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Paper chains: tied visas, migration policies, and legal coercion

Journal of Law and Society

Published online on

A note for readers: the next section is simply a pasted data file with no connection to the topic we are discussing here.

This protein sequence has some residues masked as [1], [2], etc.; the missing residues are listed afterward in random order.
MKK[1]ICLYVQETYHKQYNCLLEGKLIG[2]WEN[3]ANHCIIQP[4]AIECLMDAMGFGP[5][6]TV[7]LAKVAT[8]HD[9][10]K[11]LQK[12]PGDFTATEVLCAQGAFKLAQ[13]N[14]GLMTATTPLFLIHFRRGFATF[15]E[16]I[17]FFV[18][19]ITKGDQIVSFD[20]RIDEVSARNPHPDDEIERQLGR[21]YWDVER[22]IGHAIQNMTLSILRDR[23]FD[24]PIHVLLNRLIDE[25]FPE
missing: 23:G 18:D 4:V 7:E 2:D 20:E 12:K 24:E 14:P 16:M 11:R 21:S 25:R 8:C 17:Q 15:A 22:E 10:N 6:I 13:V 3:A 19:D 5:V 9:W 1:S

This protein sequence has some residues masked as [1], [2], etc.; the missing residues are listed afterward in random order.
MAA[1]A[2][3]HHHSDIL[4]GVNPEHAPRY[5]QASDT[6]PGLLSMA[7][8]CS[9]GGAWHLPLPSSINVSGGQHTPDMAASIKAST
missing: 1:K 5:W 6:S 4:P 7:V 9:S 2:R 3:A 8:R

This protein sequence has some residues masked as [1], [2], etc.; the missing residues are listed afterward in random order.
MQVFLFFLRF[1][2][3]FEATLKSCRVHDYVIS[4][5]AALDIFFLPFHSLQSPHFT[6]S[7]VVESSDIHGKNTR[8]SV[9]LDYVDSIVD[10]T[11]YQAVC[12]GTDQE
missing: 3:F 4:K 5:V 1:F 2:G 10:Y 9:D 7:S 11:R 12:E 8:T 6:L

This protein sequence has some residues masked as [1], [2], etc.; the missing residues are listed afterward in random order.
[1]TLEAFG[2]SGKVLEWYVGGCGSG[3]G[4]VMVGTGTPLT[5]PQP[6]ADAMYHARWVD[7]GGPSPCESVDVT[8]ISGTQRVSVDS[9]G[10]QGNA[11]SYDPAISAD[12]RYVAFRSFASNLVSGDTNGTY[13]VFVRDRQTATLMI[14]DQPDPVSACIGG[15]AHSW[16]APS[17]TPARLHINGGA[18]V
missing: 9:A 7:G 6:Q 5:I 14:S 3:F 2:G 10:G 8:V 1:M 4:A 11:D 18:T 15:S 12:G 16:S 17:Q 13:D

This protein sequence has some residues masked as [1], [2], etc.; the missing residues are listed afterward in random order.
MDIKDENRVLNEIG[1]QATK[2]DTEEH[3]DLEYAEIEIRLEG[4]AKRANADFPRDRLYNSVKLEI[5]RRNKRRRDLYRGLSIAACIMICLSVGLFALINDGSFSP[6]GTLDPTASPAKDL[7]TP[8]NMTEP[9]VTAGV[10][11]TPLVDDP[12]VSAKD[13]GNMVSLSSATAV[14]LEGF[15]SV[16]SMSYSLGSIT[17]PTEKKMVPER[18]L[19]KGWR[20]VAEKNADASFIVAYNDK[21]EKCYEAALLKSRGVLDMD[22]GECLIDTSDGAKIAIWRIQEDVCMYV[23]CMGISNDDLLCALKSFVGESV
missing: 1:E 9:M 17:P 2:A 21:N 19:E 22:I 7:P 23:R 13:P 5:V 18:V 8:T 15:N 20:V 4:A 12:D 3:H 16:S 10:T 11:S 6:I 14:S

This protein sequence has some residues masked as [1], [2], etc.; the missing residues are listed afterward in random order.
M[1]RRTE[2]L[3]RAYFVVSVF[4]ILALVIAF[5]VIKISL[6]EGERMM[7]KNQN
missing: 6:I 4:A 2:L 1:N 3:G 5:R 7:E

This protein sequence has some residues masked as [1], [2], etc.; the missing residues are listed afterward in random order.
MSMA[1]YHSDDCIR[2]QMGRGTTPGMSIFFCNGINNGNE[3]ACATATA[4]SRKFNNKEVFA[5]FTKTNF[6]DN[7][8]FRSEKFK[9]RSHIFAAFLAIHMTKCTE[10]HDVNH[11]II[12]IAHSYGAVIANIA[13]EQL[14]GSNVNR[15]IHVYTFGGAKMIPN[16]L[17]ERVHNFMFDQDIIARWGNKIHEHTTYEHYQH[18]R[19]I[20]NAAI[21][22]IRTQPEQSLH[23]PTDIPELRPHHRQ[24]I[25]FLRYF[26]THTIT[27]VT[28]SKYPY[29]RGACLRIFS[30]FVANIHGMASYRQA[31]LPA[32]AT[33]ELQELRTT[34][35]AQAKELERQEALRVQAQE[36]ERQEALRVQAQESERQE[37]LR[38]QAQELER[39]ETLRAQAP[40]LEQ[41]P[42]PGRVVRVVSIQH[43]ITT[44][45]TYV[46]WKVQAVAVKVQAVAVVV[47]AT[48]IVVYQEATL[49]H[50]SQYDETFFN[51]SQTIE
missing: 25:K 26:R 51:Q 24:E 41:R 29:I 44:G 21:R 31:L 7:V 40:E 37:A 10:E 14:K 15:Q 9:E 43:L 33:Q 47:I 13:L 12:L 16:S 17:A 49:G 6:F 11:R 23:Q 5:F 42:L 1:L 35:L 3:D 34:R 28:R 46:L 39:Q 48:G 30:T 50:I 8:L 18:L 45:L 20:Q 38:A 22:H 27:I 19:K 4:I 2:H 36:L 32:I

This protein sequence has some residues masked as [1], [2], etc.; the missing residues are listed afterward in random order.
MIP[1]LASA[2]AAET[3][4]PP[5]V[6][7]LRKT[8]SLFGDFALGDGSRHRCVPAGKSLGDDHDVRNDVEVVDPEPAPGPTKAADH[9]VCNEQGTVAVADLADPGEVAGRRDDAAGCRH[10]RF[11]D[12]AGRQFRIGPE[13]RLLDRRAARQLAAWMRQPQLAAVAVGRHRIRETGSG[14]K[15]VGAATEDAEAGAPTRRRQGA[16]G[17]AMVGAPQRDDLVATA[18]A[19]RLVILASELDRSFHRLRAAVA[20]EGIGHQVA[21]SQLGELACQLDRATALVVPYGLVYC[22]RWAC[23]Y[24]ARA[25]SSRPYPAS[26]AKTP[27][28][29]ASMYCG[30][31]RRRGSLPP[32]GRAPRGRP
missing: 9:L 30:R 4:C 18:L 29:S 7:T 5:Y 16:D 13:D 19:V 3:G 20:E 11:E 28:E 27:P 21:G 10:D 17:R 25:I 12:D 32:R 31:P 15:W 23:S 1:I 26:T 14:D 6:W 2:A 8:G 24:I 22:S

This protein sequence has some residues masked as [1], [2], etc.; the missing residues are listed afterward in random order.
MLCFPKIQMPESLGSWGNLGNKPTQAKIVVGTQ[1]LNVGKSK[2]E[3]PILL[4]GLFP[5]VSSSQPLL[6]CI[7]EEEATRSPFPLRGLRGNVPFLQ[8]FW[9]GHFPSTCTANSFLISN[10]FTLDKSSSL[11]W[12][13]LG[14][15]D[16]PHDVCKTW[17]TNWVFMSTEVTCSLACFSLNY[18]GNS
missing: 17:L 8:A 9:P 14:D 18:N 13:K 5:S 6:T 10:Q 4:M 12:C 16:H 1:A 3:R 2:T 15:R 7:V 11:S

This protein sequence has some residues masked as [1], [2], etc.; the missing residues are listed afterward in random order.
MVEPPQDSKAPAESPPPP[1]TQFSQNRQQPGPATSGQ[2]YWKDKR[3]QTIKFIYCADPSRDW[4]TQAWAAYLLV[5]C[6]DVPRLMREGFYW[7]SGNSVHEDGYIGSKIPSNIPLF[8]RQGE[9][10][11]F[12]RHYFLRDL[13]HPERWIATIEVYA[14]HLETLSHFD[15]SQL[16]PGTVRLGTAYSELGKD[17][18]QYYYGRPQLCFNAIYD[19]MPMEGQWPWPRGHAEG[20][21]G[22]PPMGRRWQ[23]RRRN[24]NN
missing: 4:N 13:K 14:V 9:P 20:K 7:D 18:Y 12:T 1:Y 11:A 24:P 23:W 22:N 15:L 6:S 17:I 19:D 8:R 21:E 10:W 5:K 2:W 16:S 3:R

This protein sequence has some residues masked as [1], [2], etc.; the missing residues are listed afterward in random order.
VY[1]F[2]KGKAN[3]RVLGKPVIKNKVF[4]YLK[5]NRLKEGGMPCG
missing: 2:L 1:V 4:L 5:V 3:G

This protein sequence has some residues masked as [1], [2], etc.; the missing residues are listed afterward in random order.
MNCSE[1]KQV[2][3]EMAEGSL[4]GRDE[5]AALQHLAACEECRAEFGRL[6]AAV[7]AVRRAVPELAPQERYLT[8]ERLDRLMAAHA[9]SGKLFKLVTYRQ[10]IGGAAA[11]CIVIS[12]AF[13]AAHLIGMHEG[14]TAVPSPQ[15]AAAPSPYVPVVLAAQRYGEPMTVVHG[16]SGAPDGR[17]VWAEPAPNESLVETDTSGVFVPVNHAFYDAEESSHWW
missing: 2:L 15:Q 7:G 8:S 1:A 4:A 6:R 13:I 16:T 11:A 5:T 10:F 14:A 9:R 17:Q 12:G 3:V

["Journal of Law and Society, Volume 49, Issue 2, Page 362-384, June 2022. ", "\nAbstract\n‘Tied visa’ regimes are labour migration policies that condition migrants’ visas on employment with a particular employer, thus restricting their access to the labour market. This article considers how, under such regimes, control by the state shapes control by employers, and investigates the resemblance between official migration control policies and private means of control and coercion, amounting to forced labour and trafficking. The discussion includes the theoretical analysis and empirical consideration of a case study: the Israeli tied visa regime, regulating migrant workers and Palestinian workers. The consideration of two groups of non‐citizen workers, subject to different but related regimes, enables a novel analysis of the coercive impact of common labour migration policies, and of the justifications offered for such policies. The Israeli Supreme Court demonstrated some commitment to constitutional principles protecting non‐citizens, but later withdrew from these principles and justified tied visas on the grounds that they serve the perceived public interest.\n"]